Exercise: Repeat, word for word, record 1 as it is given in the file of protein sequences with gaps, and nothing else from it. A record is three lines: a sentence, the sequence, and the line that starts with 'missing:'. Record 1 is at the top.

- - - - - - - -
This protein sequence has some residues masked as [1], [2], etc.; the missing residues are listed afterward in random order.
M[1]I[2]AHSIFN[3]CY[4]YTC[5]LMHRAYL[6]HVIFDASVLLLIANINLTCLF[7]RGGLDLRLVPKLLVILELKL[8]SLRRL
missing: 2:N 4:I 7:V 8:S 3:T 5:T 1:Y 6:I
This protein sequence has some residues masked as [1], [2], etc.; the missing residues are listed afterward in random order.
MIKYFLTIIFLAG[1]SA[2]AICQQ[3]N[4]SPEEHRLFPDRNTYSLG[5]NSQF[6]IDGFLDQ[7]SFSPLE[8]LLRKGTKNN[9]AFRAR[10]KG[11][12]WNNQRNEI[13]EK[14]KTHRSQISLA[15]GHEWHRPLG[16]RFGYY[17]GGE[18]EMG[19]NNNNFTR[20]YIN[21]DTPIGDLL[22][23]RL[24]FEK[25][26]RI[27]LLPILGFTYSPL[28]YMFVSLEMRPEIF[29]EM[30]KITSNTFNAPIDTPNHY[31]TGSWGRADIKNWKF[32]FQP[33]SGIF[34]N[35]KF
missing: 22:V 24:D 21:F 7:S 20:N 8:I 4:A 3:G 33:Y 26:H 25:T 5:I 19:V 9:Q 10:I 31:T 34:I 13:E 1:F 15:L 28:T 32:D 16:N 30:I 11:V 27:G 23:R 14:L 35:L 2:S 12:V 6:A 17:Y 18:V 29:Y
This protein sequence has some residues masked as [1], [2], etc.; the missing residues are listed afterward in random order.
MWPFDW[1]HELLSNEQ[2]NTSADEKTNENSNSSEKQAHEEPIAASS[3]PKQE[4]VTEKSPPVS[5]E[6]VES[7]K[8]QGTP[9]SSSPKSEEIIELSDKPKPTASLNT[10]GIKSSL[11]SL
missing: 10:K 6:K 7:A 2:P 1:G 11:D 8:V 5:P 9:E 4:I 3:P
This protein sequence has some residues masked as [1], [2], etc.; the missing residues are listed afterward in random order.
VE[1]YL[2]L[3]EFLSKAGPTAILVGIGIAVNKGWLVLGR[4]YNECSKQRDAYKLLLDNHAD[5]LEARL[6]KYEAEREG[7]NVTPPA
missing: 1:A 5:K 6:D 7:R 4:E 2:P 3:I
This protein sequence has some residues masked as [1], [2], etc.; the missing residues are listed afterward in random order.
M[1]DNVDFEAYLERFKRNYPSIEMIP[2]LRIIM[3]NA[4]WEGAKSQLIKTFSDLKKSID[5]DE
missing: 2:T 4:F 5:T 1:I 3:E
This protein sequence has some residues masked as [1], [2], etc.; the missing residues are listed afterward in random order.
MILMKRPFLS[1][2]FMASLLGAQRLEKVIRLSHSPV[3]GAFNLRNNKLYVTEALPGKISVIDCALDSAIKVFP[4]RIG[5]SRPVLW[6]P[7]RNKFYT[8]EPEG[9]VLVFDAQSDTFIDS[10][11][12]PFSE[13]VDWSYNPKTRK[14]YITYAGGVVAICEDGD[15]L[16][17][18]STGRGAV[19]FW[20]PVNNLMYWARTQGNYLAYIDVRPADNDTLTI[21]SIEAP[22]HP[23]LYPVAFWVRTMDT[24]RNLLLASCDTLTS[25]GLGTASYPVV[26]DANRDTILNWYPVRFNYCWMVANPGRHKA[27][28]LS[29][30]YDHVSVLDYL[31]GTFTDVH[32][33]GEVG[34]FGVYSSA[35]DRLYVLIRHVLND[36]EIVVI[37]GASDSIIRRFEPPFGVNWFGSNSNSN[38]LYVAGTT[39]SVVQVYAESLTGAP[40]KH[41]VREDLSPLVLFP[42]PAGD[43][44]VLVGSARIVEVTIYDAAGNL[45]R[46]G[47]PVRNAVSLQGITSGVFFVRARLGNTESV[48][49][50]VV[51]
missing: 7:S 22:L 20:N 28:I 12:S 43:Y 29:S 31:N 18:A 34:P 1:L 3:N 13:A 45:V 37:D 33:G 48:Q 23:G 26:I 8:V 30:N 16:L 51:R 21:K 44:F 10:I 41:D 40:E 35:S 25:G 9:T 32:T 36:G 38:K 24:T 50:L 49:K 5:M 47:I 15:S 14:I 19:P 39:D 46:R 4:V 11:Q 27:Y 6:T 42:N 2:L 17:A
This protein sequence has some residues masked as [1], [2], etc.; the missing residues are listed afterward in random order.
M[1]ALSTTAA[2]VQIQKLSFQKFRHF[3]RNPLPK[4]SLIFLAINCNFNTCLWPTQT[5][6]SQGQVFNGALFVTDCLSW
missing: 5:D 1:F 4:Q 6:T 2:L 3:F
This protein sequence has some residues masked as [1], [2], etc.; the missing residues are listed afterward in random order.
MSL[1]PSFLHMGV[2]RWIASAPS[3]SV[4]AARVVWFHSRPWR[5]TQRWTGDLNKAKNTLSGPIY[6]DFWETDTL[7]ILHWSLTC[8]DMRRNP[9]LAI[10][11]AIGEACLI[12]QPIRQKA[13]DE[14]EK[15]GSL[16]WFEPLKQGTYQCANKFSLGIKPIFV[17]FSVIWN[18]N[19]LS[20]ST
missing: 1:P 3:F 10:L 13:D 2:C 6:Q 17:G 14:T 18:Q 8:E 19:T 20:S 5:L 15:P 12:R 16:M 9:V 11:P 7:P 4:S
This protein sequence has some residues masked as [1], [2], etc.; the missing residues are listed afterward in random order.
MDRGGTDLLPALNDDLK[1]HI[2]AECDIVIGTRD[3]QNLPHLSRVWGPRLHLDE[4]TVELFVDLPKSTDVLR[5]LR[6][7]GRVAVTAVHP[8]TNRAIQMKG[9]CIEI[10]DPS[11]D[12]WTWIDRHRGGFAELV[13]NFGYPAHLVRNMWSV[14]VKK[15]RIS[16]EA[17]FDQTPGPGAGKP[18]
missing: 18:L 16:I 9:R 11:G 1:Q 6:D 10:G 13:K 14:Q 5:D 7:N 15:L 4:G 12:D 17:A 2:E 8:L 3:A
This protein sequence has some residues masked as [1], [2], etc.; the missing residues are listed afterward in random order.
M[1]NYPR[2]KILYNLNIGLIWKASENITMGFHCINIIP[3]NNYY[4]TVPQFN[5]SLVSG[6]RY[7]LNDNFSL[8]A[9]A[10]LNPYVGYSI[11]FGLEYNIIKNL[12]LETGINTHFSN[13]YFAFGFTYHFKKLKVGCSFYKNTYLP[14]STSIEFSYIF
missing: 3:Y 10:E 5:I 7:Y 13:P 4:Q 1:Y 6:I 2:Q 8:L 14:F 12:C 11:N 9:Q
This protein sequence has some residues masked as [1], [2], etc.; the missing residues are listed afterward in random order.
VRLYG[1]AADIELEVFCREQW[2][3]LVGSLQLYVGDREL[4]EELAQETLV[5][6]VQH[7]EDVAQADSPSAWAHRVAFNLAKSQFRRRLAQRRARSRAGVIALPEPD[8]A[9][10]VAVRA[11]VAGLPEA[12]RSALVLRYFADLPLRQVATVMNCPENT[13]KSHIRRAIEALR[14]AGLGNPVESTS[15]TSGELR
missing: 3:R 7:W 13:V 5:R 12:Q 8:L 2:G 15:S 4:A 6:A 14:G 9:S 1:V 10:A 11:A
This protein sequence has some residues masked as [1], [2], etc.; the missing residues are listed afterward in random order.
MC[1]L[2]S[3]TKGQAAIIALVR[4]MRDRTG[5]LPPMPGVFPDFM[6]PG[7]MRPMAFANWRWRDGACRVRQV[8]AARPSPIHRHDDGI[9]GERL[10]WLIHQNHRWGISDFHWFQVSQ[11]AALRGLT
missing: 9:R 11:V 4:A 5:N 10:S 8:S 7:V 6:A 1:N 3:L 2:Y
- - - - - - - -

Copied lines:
This protein sequence has some residues masked as [1], [2], etc.; the missing residues are listed afterward in random order.
M[1]I[2]AHSIFN[3]CY[4]YTC[5]LMHRAYL[6]HVIFDASVLLLIANINLTCLF[7]RGGLDLRLVPKLLVILELKL[8]SLRRL
missing: 2:N 4:I 7:V 8:S 3:T 5:T 1:Y 6:I